Students in kindergarten through eighth grade have been cultivating their Renaissance skills this summer at Camp Wilkinson as they engage in art, science and sport. 

Last week, students gathered at Wilkinson School in El Granada. As whales danced in the waters across the way, the kids learned to weave baskets inspired by indigenous crafting techniques. 

“The kids are really creative,” said Head of School Sherrie Paregian, who led the activity. “I just allowed them to explore.”

The students took full advantage, getting crafty with their designs.

“I’m just going with what I think looks good. I chose blue beads because it’s my favorite color,” said 13-year-old Sara Douty, nimbly working with colors that reflected the not-so-distant sea and sky. “It might look really complicated but it’s actually really easy when you get the hang of it.”

This is one workshop out of 10 in the first Camp Wilkinson lineup. 

In the past, Wilkinson School offered summer film workshops. Paregian wanted to re-imagine what a summer program might offer.

“We had a bit of a revival. I thought, ‘Hey. Let’s create a camp experience for all the coastal kids, something with a variety,’” Paregian said. “I thought that this way we could offer something for everyone.”

In keeping with its roots, the camp, which is open to any child — not just Wilkinson students — kicked off with a film workshop, but then went on to include chess and soccer.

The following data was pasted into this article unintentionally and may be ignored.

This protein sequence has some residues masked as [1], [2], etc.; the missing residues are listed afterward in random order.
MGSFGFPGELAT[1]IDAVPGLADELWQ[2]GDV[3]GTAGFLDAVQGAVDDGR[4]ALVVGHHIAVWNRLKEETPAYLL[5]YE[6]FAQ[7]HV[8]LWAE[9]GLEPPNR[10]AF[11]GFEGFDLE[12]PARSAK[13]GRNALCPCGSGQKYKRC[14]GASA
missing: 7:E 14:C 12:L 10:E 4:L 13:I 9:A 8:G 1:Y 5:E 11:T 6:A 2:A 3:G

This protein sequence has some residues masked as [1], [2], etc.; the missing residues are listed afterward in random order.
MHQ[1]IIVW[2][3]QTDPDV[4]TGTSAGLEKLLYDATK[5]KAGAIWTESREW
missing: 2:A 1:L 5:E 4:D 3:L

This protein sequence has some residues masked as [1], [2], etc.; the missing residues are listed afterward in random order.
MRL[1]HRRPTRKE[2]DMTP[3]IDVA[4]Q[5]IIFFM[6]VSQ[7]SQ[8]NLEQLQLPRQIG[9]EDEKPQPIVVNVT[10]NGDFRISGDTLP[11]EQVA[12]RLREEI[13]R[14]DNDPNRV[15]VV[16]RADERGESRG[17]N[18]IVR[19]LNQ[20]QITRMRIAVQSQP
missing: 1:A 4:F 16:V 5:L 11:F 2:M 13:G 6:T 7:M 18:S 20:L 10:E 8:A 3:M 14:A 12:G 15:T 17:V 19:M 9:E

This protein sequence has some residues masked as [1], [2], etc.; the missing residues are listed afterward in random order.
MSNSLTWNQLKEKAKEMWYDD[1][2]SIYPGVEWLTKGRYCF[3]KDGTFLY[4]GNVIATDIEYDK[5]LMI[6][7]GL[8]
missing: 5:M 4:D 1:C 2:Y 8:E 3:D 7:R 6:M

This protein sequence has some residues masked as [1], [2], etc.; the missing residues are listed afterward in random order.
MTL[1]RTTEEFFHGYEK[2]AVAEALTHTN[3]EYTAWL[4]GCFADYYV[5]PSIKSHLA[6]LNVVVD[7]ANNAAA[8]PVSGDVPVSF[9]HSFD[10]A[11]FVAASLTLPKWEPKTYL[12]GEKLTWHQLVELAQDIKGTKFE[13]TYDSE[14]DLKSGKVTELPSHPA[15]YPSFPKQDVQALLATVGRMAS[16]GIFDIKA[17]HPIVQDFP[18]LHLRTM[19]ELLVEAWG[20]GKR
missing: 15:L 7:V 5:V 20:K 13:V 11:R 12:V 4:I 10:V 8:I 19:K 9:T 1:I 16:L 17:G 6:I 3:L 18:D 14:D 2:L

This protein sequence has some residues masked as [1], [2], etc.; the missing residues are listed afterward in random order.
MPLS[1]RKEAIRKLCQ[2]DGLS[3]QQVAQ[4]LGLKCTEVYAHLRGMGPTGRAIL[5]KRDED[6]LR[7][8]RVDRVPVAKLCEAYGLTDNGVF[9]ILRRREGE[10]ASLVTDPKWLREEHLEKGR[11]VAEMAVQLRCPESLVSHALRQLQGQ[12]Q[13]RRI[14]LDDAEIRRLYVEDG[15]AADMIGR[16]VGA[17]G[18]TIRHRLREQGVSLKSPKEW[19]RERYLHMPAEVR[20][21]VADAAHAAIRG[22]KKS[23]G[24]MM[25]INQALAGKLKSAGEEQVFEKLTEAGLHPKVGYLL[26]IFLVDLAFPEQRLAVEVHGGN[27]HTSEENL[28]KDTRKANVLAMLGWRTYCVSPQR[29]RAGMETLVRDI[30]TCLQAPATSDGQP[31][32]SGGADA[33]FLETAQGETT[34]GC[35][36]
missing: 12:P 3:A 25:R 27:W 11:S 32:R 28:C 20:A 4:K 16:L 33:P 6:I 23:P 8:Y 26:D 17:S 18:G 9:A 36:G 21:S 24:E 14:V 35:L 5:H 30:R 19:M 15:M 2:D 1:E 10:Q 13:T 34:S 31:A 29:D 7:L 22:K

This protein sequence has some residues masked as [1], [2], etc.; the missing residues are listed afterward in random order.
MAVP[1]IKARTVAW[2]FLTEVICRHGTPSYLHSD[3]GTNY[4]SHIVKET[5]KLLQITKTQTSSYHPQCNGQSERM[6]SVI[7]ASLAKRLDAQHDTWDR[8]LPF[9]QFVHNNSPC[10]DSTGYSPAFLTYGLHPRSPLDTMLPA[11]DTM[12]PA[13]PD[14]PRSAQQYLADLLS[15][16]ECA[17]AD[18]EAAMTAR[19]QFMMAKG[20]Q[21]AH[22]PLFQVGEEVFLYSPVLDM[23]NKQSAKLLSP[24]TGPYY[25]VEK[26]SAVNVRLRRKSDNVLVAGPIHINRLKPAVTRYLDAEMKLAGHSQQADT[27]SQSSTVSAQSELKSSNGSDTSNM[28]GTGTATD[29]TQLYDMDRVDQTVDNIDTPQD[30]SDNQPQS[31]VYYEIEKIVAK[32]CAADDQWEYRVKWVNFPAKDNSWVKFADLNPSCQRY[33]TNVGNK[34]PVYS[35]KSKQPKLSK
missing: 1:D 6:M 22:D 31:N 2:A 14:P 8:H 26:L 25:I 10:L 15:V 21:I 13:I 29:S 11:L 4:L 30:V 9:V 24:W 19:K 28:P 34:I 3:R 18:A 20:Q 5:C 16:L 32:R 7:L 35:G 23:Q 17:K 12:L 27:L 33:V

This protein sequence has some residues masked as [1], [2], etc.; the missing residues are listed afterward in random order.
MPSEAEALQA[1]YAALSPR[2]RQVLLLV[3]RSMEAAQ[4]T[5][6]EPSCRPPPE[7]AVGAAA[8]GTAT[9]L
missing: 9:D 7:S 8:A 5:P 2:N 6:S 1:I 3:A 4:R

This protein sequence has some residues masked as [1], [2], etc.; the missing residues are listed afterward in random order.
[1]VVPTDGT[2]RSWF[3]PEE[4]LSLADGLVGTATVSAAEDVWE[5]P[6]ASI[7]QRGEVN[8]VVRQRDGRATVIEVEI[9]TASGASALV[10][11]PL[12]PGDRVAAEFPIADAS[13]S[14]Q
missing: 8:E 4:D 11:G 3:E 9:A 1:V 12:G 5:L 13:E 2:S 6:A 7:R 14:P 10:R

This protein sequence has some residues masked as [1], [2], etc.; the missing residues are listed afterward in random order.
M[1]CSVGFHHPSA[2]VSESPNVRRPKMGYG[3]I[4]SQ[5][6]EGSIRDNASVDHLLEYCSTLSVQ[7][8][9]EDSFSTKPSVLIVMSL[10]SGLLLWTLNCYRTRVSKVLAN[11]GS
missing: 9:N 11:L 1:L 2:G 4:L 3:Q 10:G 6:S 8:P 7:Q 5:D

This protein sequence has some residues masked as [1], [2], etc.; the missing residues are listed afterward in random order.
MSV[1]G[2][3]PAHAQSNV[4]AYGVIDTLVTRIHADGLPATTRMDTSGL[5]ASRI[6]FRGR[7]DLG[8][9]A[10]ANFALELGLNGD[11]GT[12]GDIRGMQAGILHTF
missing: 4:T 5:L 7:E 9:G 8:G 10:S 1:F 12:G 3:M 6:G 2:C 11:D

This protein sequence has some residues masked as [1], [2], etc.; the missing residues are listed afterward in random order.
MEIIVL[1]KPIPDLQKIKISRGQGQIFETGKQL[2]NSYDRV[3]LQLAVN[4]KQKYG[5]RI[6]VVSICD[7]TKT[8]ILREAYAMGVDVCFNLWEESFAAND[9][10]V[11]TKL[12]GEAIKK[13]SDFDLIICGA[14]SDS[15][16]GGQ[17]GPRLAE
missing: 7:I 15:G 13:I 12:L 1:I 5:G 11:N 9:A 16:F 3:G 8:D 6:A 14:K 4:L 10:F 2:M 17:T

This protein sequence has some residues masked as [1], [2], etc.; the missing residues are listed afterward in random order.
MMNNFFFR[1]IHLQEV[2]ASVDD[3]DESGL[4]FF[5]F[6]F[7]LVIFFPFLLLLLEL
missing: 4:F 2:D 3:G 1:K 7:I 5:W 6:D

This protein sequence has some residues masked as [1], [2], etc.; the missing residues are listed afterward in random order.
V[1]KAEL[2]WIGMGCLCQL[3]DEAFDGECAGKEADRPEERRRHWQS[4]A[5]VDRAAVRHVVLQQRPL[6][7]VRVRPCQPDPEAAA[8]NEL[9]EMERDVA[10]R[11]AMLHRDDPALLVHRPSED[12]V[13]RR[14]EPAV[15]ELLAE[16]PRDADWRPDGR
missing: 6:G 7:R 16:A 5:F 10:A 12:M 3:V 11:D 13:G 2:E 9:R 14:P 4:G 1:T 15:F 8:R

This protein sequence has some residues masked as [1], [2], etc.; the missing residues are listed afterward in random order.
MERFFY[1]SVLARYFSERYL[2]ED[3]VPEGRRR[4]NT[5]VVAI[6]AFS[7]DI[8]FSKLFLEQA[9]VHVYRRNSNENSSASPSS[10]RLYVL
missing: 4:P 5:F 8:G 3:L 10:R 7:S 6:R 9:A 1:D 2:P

In August, students will have the chance to learn how to cook, perform magic, bind books and make paper.

Paregian said that she was inspired to lead the basket-weaving activity based on a similar one she had done as a child at summer camp.

“We actually did it in the river and let our reeds soak in the water. It was really neat. I remember it all these years later,” Paregian said.

Under Paregian’s guidance, students soaked reeds in a small, blue plastic pool, and used the newly pliable elements to weave in and out of decorative beads on small wooden bases in the shapes of squares, circles and ovals.

“I’ll tell you why I enjoy it,” 7-year-old Athena Dogadkin said. “You get to put your hands in the water.”

“A water sprite, like me,” Douty interjected.

“It’s fun,” Dogadkin added. “And you can use the baskets for all different things.”

“You can use them to hold earrings, bouncy balls, berries …” Douty suggested. 

Sculpting new shapes and imagining new uses, they were just beginning to see the possibilities of their creations.

To sign up for Camp Wilkinson, visit or call 726-4582.  

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